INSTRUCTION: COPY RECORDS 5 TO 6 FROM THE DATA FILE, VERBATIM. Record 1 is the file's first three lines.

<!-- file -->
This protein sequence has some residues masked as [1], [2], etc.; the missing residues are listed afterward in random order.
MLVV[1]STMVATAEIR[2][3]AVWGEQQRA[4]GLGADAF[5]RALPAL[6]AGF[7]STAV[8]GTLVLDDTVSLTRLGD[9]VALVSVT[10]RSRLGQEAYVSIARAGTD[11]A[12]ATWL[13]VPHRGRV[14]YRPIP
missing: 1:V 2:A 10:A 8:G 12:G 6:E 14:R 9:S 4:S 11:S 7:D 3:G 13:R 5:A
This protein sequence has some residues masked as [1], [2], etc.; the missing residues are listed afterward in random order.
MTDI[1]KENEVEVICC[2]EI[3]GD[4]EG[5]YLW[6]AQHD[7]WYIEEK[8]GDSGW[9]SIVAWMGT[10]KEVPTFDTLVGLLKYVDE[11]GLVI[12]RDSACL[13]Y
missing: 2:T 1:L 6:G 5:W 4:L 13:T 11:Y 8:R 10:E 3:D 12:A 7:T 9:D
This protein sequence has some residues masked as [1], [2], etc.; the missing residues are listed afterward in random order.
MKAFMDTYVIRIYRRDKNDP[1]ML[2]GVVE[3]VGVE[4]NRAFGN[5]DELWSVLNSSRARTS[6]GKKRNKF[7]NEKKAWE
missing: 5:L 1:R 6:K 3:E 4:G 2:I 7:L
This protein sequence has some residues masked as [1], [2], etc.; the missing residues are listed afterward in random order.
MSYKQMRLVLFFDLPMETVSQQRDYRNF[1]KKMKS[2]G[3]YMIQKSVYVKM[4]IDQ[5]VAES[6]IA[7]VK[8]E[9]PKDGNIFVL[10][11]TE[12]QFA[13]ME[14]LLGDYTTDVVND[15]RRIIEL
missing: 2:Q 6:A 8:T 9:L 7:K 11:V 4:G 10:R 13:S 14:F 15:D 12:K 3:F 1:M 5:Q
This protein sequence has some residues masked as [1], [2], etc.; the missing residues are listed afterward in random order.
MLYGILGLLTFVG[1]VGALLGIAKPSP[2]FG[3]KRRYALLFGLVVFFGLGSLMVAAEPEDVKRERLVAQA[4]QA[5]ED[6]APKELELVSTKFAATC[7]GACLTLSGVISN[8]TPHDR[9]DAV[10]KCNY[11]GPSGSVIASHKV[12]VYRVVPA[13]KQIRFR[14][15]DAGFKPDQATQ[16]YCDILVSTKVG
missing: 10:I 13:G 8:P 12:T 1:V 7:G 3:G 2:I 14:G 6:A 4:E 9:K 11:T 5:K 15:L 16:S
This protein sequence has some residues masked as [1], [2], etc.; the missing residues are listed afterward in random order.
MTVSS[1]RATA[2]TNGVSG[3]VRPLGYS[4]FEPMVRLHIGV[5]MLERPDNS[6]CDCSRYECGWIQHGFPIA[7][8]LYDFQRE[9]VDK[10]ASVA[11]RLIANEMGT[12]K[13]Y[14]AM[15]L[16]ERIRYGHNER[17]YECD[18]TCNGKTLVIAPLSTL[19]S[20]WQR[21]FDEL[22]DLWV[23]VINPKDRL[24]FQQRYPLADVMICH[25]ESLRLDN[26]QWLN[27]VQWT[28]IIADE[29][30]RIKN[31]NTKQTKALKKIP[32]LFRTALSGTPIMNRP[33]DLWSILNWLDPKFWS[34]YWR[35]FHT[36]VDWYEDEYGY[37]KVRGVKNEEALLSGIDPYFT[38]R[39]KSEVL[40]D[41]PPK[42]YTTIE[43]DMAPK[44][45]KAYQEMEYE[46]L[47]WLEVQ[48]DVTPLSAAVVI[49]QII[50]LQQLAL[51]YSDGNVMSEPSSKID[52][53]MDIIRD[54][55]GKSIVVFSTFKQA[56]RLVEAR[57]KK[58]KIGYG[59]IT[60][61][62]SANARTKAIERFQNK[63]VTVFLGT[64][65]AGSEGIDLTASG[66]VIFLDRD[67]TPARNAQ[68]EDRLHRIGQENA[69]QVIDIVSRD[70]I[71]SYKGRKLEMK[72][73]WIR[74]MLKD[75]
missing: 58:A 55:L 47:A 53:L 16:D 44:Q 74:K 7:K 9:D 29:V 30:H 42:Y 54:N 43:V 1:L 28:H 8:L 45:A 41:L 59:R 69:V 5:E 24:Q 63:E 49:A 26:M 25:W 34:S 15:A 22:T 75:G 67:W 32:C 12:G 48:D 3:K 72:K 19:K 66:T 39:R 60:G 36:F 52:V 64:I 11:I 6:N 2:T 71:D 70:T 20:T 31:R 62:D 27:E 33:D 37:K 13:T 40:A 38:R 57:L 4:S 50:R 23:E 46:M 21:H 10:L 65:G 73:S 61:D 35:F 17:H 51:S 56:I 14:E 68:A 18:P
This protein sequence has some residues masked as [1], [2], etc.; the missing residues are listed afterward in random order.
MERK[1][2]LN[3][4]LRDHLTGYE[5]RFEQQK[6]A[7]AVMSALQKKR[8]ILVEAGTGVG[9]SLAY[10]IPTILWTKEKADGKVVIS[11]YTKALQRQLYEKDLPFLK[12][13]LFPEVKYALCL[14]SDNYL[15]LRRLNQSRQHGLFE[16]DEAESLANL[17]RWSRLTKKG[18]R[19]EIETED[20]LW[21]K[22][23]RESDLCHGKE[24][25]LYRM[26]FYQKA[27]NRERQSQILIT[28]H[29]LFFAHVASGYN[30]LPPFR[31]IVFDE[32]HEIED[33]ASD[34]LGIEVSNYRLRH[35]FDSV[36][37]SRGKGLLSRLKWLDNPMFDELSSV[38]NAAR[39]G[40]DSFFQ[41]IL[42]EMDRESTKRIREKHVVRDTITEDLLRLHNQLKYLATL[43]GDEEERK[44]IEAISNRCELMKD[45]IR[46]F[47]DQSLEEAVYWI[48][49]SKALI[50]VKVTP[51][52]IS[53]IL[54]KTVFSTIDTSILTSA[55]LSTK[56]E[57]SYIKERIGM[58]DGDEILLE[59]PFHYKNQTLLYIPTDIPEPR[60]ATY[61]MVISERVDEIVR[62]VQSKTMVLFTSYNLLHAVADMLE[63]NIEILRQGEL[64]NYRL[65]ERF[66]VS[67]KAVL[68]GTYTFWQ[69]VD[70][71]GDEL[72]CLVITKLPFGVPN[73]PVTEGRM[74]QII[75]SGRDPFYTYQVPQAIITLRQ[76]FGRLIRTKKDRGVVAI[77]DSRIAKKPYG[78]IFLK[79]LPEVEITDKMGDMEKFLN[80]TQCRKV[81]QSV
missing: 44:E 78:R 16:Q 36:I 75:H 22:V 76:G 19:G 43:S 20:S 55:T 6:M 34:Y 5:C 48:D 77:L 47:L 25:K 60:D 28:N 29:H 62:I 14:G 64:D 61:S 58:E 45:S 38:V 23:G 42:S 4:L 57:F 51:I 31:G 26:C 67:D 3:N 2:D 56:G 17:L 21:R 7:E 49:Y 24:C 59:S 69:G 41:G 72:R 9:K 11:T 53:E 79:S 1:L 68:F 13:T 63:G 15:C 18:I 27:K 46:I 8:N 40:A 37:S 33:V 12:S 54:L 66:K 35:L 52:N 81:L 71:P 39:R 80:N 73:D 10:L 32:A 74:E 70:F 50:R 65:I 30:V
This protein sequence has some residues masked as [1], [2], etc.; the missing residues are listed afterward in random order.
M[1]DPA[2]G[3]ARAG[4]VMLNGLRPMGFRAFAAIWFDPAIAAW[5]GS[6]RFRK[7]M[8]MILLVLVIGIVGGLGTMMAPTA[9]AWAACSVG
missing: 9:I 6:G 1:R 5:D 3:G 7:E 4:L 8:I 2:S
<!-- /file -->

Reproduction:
This protein sequence has some residues masked as [1], [2], etc.; the missing residues are listed afterward in random order.
MLYGILGLLTFVG[1]VGALLGIAKPSP[2]FG[3]KRRYALLFGLVVFFGLGSLMVAAEPEDVKRERLVAQA[4]QA[5]ED[6]APKELELVSTKFAATC[7]GACLTLSGVISN[8]TPHDR[9]DAV[10]KCNY[11]GPSGSVIASHKV[12]VYRVVPA[13]KQIRFR[14][15]DAGFKPDQATQ[16]YCDILVSTKVG
missing: 10:I 13:G 8:P 12:T 1:V 7:G 3:G 2:I 14:G 6:A 4:E 9:K 11:T 5:K 15:L 16:S
This protein sequence has some residues masked as [1], [2], etc.; the missing residues are listed afterward in random order.
MTVSS[1]RATA[2]TNGVSG[3]VRPLGYS[4]FEPMVRLHIGV[5]MLERPDNS[6]CDCSRYECGWIQHGFPIA[7][8]LYDFQRE[9]VDK[10]ASVA[11]RLIANEMGT[12]K[13]Y[14]AM[15]L[16]ERIRYGHNER[17]YECD[18]TCNGKTLVIAPLSTL[19]S[20]WQR[21]FDEL[22]DLWV[23]VINPKDRL[24]FQQRYPLADVMICH[25]ESLRLDN[26]QWLN[27]VQWT[28]IIADE[29][30]RIKN[31]NTKQTKALKKIP[32]LFRTALSGTPIMNRP[33]DLWSILNWLDPKFWS[34]YWR[35]FHT[36]VDWYEDEYGY[37]KVRGVKNEEALLSGIDPYFT[38]R[39]KSEVL[40]D[41]PPK[42]YTTIE[43]DMAPK[44][45]KAYQEMEYE[46]L[47]WLEVQ[48]DVTPLSAAVVI[49]QII[50]LQQLAL[51]YSDGNVMSEPSSKID[52][53]MDIIRD[54][55]GKSIVVFSTFKQA[56]RLVEAR[57]KK[58]KIGYG[59]IT[60][61][62]SANARTKAIERFQNK[63]VTVFLGT[64][65]AGSEGIDLTASG[66]VIFLDRD[67]TPARNAQ[68]EDRLHRIGQENA[69]QVIDIVSRD[70]I[71]SYKGRKLEMK[72][73]WIR[74]MLKD[75]
missing: 58:A 55:L 47:A 53:L 16:D 44:Q 74:K 7:K 9:D 29:V 30:H 42:Y 54:N 43:V 1:L 28:H 8:L 45:A 41:L 59:R 69:V 5:E 24:Q 63:E 49:A 26:M 25:W 34:S 15:A 22:T 75:G 67:W 32:C 12:G 48:D 3:K 72:K 19:K 66:T 39:R 60:G 36:F 52:V 64:I 11:I 6:N 2:T 71:D 70:T 20:T 31:R 62:D 27:E 33:D 37:K 13:T 40:A 38:R 57:L 4:S 50:R 23:E 46:M 21:H 10:L 65:G 73:S 61:D 35:F 17:H 51:S 56:I 14:E 68:A 18:P